Ignition and combustion of Al·Mg alloy powders prepared by different techniques

Yasmine Aly, Edward L. Dreizin

Research output: Contribution to journalArticlepeer-review

67 Scopus citations


Alloys of aluminum and magnesium have long been explored as potential reactive materials and replacements of pure aluminum powders in energetic formulations. It has been recently shown that mechanical alloying (MA) can be used to prepare a range of Al·Mg powders with different compositions and particle sizes. Conventionally, such alloys are prepared by melt processing; however, no direct comparisons of combustion characteristics of such alloys prepared using different methods are available. This work is aimed at comparing the oxidation, ignition, and combustion characteristics for MA and cast-alloyed (CA) Al·Mg powders with similar bulk compositions and particle sizes. Particle size distributions are measured using low-angle laser light scattering. Electron microscopy and X-ray diffraction are used to examine particle morphology and phase makeup, respectively. Thermal analysis is used to identify the low-temperature reactions that could affect ignition. Ignition behavior of the two powders is studied using a heated filament ignition apparatus. Constant volume explosion experiments are performed to compare effectiveness and rate of combustion of the aerosolized alloy particles. A laser ignition setup is used to characterize combustion rates and temperatures for individual alloy particles. Low-temperature exothermic features were observed for the MA powder but not for the CA powder in thermo-analytical experiments. MA powders had slightly lower ignition temperatures than CA powders. Aerosol combustion experiments showed a substantial increase in both the maximum pressure and rate of pressure rise for the MA powders as compared to the CA powders. In single particle laser ignition experiments, MA particles ignited more readily than CA particles. MA powders burned in a staged sequence, with the first stage dominated by combustion of Mg and the second stage primarily representing combustion of Al. No similar staged combustion behavior was observed for the CA powders, which generated very short emission pulses with a relatively low brightness, and thus might not have burned completely. It is proposed that the difference in the structure and morphology between the MA and CA particles results in different ignition and combustion scenarios.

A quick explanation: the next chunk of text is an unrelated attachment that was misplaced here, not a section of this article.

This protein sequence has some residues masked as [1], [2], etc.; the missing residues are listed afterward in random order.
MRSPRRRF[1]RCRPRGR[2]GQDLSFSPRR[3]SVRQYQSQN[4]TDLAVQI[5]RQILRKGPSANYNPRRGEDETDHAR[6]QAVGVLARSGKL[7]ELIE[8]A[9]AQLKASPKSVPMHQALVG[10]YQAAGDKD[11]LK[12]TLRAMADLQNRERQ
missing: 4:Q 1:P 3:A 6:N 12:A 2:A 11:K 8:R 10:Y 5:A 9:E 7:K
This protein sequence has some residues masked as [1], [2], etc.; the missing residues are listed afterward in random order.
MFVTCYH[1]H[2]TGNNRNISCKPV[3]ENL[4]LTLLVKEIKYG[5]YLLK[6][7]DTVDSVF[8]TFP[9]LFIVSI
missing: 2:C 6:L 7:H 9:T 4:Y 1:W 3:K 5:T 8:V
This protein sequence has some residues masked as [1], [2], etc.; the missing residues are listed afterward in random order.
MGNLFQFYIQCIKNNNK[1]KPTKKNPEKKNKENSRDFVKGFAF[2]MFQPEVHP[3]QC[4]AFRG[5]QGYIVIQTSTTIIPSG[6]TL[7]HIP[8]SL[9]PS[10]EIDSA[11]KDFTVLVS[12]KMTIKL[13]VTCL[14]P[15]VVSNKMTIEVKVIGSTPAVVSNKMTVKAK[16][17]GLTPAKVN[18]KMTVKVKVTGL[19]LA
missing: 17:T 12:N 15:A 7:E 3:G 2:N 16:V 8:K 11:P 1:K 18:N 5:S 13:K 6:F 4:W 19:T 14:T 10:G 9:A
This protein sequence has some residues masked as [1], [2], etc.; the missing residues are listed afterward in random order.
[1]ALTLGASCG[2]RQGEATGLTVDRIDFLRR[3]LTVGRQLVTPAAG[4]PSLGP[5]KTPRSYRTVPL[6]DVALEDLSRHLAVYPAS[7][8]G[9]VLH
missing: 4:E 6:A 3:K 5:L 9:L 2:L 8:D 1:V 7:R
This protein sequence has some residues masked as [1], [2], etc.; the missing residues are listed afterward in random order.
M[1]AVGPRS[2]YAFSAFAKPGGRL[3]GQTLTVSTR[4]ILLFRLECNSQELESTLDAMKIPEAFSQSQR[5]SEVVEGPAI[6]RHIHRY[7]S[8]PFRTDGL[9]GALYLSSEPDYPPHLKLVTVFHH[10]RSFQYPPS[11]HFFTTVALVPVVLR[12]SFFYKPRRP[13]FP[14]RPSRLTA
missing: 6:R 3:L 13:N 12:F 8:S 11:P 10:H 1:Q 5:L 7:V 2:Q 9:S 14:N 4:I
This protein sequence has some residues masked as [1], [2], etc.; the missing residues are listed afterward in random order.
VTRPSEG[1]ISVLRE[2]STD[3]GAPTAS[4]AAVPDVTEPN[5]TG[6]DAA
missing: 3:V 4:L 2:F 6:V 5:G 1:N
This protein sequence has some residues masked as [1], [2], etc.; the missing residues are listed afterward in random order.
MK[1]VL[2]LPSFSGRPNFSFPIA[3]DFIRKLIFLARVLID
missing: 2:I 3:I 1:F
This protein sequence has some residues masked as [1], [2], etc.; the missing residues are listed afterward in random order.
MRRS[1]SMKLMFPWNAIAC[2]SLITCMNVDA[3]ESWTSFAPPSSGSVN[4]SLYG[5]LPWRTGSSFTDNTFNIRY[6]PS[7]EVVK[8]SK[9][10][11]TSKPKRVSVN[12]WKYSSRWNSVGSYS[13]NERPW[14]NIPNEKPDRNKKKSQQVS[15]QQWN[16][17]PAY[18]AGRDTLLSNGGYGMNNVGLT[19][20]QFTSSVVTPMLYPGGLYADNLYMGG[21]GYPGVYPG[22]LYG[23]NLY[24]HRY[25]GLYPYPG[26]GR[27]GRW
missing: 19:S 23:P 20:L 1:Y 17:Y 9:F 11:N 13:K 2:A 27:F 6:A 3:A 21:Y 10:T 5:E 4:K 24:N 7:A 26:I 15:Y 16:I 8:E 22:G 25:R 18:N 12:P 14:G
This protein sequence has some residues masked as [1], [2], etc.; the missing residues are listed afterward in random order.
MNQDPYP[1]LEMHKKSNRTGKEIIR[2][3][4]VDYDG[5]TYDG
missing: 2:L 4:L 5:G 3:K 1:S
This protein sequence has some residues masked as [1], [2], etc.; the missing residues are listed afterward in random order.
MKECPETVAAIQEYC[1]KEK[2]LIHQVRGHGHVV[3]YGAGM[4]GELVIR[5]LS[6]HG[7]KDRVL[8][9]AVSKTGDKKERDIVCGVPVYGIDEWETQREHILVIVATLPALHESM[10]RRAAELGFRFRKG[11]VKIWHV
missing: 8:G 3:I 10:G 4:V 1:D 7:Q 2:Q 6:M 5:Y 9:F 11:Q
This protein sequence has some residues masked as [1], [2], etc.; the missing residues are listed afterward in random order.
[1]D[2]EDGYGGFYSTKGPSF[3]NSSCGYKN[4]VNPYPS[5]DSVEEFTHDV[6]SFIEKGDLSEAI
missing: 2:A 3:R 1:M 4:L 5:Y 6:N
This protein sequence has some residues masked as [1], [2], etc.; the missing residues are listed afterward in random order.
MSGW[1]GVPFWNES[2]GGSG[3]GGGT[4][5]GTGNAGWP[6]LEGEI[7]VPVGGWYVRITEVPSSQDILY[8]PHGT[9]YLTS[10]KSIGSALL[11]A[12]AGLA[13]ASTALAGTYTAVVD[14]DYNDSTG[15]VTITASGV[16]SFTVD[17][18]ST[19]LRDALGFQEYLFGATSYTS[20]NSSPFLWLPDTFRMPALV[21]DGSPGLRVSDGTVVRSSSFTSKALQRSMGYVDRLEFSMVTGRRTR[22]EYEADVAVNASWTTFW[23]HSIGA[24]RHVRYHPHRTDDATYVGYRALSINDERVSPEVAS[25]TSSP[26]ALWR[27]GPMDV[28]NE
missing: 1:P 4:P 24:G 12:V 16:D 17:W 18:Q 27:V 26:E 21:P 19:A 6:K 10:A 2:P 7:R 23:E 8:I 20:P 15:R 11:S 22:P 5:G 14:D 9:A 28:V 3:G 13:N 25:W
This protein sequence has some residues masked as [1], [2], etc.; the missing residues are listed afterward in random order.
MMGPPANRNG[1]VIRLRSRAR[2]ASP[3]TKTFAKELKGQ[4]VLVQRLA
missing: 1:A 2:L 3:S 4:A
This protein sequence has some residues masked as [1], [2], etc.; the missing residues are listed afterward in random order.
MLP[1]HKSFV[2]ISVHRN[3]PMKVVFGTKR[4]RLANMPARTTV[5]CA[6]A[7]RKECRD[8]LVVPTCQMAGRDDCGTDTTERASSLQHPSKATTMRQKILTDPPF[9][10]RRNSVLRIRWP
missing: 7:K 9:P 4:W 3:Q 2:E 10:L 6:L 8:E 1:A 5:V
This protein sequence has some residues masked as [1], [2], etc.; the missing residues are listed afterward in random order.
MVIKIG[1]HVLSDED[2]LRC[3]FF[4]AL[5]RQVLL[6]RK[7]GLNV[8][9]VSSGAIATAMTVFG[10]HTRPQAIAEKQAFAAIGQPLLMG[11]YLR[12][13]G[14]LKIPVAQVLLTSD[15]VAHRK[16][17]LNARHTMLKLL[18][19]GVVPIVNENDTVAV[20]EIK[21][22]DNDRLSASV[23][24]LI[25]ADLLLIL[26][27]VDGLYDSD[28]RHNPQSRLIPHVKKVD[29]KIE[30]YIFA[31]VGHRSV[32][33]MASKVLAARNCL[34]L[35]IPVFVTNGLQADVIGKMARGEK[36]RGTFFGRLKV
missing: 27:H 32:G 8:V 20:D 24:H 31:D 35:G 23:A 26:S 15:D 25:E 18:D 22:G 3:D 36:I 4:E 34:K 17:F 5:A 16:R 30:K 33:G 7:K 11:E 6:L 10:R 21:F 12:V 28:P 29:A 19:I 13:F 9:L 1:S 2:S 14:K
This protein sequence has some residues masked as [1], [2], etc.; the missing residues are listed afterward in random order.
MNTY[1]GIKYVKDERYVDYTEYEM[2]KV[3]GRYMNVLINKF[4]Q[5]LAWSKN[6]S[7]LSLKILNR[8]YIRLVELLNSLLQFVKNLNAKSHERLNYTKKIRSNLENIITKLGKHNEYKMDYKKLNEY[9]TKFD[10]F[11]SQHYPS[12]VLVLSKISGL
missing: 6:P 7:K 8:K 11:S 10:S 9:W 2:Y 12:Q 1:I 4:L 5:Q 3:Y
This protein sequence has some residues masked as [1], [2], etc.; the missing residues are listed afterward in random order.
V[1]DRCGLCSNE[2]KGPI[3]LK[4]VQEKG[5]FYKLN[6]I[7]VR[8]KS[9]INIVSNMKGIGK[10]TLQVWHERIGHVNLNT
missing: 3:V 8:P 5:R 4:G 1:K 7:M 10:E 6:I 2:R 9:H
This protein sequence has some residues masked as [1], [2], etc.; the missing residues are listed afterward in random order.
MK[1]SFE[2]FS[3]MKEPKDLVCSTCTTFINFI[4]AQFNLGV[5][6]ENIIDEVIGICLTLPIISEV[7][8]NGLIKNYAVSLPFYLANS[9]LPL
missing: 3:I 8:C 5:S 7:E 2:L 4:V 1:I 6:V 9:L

Original languageEnglish (US)
Pages (from-to)1440-1447
Number of pages8
JournalCombustion and Flame
Issue number4
StatePublished - Apr 1 2015

All Science Journal Classification (ASJC) codes

  • General Chemistry
  • General Chemical Engineering
  • Fuel Technology
  • Energy Engineering and Power Technology
  • General Physics and Astronomy


  • Alloys
  • Aluminum
  • Magnesium
  • Mechanical alloying
  • Metal combustion
  • Reactive materials


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